Fact checks on health products and scams

FACT CHECK: Doc Willie Ong video promoting varicose veins cream is fake


This is AI generated summarization, which may have errors. For context, always refer to the full article.

FACT CHECK: Doc Willie Ong video promoting varicose veins cream is fake
The misleading ad for the unregistered cream uses audio and video from Ong’s official Facebook and YouTube accounts

Claim: Cardiologist and online health personality Dr. Willie Ong, popularly known as Doc Willie, endorses Varicose Veins Cream, a product that claims to treat varicose veins. 

Rating: FALSE

Why we fact-checked this: The Facebook video bearing the claim has 220,000 views, 1,700 reactions, and 847 comments as of writing. 

The video uses a clip of Ong talking about varicose veins, spliced with visuals of the product being used as a treatment. 

It was posted by a Facebook page posing as the official account of Ong and his wife, Liza Ong, with 77 followers and 34 likes as of writing. 

The post includes a link to a website for interested buyers to purchase the product. The website includes photos of the Ong couple to make it look like they endorse the product. 

The facts: Ong does not endorse the product. The misleading ad splices a video clip from Ong’s official Facebook page together with audio taken from another video uploaded on Ong’s YouTube channel to make it appear like he is discussing varicose veins and promoting the cream as a supposed treatment.

The video insert of Ong seen in the misleading ad was taken from a video posted on May 7, 2023. The original video is unrelated to varicose veins and how to treat them. Instead, it shows Ong telling doctors, his colleagues, and patients not to believe fake ads that use his videos and photos.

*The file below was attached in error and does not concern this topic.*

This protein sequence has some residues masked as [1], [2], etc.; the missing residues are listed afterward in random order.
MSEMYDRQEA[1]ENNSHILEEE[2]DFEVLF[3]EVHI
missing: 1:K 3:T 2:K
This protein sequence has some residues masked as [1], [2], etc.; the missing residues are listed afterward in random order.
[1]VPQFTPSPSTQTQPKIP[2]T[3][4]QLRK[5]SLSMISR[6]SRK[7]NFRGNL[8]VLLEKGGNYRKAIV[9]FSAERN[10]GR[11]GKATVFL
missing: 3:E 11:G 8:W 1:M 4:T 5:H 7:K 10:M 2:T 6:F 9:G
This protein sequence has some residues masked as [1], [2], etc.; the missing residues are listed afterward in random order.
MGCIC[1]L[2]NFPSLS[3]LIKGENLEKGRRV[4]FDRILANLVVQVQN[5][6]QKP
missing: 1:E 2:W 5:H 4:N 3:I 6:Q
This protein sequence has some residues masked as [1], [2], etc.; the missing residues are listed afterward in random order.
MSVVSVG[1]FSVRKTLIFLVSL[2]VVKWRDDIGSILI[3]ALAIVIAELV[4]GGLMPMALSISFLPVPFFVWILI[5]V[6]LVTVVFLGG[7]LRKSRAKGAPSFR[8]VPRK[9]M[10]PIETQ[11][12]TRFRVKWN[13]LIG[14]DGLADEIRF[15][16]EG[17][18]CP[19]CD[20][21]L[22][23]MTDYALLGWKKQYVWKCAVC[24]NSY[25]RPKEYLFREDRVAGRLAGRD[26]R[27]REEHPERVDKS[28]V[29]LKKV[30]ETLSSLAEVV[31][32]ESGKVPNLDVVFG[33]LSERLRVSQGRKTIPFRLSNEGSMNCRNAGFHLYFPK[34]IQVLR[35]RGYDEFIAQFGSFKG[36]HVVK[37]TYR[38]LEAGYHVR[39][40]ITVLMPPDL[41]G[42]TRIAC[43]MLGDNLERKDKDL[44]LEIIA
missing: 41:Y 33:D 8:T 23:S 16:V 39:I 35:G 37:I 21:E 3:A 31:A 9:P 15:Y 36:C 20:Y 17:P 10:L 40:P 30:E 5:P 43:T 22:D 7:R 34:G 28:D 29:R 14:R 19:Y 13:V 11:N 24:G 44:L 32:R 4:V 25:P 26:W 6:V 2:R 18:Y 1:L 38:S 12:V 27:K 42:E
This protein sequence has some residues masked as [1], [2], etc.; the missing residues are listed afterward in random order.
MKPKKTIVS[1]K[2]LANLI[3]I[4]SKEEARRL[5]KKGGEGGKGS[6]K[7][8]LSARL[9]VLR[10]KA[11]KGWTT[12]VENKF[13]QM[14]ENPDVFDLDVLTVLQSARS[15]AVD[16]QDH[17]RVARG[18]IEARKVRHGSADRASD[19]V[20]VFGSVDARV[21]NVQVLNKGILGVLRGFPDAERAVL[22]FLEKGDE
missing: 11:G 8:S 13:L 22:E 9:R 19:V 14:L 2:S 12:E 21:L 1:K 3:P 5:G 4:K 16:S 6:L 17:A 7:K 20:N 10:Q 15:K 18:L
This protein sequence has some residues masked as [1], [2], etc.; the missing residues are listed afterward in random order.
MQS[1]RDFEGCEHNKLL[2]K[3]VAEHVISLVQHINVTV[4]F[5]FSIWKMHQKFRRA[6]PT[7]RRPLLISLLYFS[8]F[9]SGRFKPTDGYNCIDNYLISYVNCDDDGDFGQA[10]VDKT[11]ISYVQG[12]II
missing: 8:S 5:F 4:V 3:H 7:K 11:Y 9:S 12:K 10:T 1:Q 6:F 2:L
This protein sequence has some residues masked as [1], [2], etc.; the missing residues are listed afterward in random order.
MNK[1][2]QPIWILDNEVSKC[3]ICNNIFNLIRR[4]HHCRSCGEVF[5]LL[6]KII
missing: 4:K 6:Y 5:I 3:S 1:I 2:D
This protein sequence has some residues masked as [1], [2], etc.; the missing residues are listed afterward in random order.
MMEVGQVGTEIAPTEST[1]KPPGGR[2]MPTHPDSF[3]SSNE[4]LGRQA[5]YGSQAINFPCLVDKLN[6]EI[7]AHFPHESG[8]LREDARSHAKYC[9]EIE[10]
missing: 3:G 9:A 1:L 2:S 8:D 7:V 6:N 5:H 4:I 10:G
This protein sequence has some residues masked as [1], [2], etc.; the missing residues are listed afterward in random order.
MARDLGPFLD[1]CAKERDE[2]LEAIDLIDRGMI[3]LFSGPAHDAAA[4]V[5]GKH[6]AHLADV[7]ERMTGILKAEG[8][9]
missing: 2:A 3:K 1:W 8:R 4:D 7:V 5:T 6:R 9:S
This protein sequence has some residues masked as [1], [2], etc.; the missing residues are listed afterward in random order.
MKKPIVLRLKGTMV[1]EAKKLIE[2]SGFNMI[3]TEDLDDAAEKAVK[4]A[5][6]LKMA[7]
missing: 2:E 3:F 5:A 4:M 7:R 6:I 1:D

A closer look at the ad shows Ong’s mouth movements do not match the audio. The original audio came from his video on varicose veins uploaded to YouTube on August 29, 2022.

Not FDA registered: Varicose Veins Cream is not on the Philippine Food and Drug Administration (FDA)’s list of approved drug products.

The sale and distribution of unauthorized health products is strictly prohibited under Republic Act No. 9711, also known as the Food and Drug Administration Act of 2009. Before making a purchase, the FDA suggests using its verification portal to check product registration status.

Treatment for varicose veins: Varicose veins are swollen, twisted veins that can cause pain and discomfort, often appearing on the legs and feet. They are caused by weak or damaged vein valves, causing blood to pool and the veins to become enlarged.

According to medical professionals, creams and topical products are not an effective treatment for varicose veins. Medical treatment options include sclerotherapy (injecting a saline or chemical solution), endovenous laser therapy, and the surgical procedure microphlebectomy.  

Previous false claims: Ong’s name and videos have been used in countless advertisements for health products without his knowledge or permission. Ong has repeatedly denounced the bogus ads, reiterating in an email to Rappler and in an April 2023 video that he and his wife do not endorse any product other than Birch Tree Advance, a nutritional milk for seniors.

Rappler has fact-checked similar fake ads about the Ong couple:

Chinie Ann Jocel R. Mendoza/Rappler.com

Chinie Ann Jocel R. Mendoza is a graduate of Rappler’s fact-checking mentorship program. This fact check was reviewed by a member of Rappler’s research team and a senior editor. Learn more about Rappler’s fact-checking mentorship program here.

Keep us aware of suspicious Facebook pages, groups, accounts, websites, articles, or photos in your network by contacting us at factcheck@rappler.com. Let us battle disinformation one Fact Check at a time.

Add a comment

Sort by

There are no comments yet. Add your comment to start the conversation.

Summarize this article with AI

How does this make you feel?

Download the Rappler App!